Folau asks fans to pay legal bills over anti-gay comments

Australia's wing Israel Folau attends the captain's run training session at the Principality stadium in Cardiff, south Wales on November 9, 2018, on the eve of their autumn international rugby union match against Wales. 


AUSTRALIA - Money flowed in Friday for rugby star Israel Folau after he launched a controversial crowdfunding campaign to pay his legal fees in a battle with Rugby Australia who sacked him for homophobic comments.

Folau, a devout Christian, was fired last month after a Rugby Australia tribunal found him guilty of "high-level" misconduct for posting on social media that "hell awaits" gay people and others he considers sinners.

He has since taken the divisive issue to Australia's employment watchdog, the Fair Work Commission, asserting that he simply posted a message from the Bible.

His case reportedly involves claims of breach of contract and unlawful termination under the Fair Work Act, which protects employees from being sacked because of their religion.

READ: Wallabies star Israel Folau sacked over anti-gay comments

But taking on Rugby Australia in the courts will not be cheap and the 30-year-old is asking supporters for help to raise Aus$3 million (US$2 million), despite previously being one of the highest-paid players in the world.

So far, more than 2,700 people have pledged him over Aus$255,000.

"I believe the termination of my contract is unlawful, which is why I have started legal proceedings against Rugby Australia and Rugby NSW," Folau, who played 73 Tests, said in a message on the GoFundMe site Friday.

"In response, Rugby Australia have already said that they will 'divert significant resources' to fight me in court.

"I would be very grateful for your support. I have the fight of my life on my hands and every little bit will help," he added.

Folau revealed he had already spent Aus$100,000 of his own money dealing with the issue and suggested the case could take years to resolve if it ends up in the High Court.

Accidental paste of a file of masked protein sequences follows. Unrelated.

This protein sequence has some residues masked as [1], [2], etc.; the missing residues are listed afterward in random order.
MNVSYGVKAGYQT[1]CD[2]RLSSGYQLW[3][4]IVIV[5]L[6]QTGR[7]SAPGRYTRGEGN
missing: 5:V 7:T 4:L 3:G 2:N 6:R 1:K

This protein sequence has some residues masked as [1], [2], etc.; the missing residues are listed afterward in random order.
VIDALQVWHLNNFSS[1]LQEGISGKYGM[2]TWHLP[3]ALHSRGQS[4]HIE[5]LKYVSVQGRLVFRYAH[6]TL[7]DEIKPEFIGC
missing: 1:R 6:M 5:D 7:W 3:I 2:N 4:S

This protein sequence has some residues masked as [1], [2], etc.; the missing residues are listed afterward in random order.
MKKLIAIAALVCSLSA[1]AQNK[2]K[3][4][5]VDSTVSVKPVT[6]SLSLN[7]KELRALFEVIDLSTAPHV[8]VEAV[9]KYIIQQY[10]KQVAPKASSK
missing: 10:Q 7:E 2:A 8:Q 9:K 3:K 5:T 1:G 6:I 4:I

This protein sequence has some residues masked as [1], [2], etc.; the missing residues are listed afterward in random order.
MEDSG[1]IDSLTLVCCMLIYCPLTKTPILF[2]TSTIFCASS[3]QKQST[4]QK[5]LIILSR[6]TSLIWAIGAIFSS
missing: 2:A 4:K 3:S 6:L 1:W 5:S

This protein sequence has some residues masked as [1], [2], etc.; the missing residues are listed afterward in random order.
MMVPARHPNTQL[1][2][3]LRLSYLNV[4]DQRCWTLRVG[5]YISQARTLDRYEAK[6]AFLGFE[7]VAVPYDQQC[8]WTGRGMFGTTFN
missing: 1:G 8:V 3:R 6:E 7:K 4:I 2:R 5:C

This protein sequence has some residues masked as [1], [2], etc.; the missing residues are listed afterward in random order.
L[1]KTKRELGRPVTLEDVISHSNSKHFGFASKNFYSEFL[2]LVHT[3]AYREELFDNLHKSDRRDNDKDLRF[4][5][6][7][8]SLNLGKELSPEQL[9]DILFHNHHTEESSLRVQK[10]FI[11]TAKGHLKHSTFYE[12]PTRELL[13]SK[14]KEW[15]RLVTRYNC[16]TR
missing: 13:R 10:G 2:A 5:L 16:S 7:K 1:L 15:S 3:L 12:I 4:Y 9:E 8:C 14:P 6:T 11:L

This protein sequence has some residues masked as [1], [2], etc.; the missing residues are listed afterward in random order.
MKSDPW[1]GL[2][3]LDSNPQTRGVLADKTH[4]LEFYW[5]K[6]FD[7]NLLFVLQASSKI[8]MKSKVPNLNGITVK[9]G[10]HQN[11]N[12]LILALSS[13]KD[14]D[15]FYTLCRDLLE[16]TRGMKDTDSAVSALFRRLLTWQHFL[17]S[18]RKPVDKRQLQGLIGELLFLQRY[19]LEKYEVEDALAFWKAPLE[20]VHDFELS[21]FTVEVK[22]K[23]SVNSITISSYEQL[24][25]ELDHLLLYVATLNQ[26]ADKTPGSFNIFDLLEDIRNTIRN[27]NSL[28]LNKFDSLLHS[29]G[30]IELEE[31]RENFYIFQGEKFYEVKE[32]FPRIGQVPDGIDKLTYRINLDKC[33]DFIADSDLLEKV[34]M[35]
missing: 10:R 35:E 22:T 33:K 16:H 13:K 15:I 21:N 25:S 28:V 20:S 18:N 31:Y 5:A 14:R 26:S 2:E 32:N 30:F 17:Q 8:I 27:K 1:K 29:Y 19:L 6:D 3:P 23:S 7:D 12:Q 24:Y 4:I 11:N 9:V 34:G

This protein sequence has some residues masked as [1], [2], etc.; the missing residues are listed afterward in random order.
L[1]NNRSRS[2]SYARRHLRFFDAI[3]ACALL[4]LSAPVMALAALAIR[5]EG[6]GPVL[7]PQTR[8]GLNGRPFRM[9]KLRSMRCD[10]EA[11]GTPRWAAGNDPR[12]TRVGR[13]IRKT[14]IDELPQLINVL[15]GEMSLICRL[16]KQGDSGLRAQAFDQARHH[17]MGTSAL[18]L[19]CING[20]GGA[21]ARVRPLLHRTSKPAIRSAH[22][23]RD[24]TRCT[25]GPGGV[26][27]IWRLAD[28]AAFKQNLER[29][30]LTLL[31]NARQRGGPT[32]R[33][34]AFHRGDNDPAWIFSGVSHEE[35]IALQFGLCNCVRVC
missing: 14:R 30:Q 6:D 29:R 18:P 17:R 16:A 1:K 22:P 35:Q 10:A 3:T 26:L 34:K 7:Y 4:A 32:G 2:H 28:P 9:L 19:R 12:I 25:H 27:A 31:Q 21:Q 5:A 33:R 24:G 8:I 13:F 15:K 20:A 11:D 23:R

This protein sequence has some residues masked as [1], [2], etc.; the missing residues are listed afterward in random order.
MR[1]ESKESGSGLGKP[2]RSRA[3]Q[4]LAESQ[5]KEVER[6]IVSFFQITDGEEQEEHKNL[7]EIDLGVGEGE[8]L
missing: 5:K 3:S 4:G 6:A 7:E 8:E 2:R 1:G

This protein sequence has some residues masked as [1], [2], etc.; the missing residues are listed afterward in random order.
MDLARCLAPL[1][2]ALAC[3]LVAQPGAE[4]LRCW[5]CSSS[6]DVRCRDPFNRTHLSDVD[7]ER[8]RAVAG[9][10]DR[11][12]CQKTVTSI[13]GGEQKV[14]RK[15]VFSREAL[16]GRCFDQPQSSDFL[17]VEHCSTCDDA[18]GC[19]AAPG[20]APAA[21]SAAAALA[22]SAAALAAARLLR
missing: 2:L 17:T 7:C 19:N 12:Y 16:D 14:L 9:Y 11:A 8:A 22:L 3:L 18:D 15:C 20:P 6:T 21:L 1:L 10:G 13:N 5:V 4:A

Super Rugby's most prolific try scorer also Friday launched a Twitter hashtag #standwithizzy, asking: "Do you believe in the right of Australians to practice their religion without fear or discrimination in the workplace?"

- 'Shameless' -

Earlier this month, the Sydney Morning Herald said he was seeking Aus$10 million in his claim, including for lost sponsorship and marketing opportunities, a sum it said could bankrupt Rugby Australia if they lose the case.

The fullback was on a four-year contract worth more than Aus$1.0 million annually when he was sacked. His dismissal followed earlier incendiary remarks about the gay community last year, for which he escaped sanction.

READ: Top Wallabies sponsor backs tough Folau stance

Rugby Australia, which had no immediate comment on the funding campaign, insists his axing was purely a breach of contract issue after it said he agreed not to disparage anyone based on sexual grounds.

Folau's comments and subsequent sacking split the rugby community, and his plea for money appears to have done the same.

The tabloid Sydney Daily Telegraph called him "shameless", claiming he owns a multi-million dollar property portfolio. Comments on its website reflected the differing opinions hold by its readers.

"Bloody cheek. Put your hand a little deeper into your bulging pockets Izzy," said one poster, but another noted: "The only shameless thing about this is the way Rugby Australia handled this."

Meanwhile, the popular Squidge Rugby YouTube channel has started its own crowdfunding campaign to raise money for British LGBT charity Stonewall under the banner: "Israel Folau's intolerance will not be tolerated."

"The money will be going to a good cause," said Squidge Rugby creator Robbie Owen, who is aiming to raise 1.6 million pounds but has so far only managed 635 pounds.

"And it'll send the message once and for all: If he wants to continue to use his profile and platform to preach hate, Israel Folau picked the wrong sport, because intolerance such as his will never be tolerated in rugby," he added.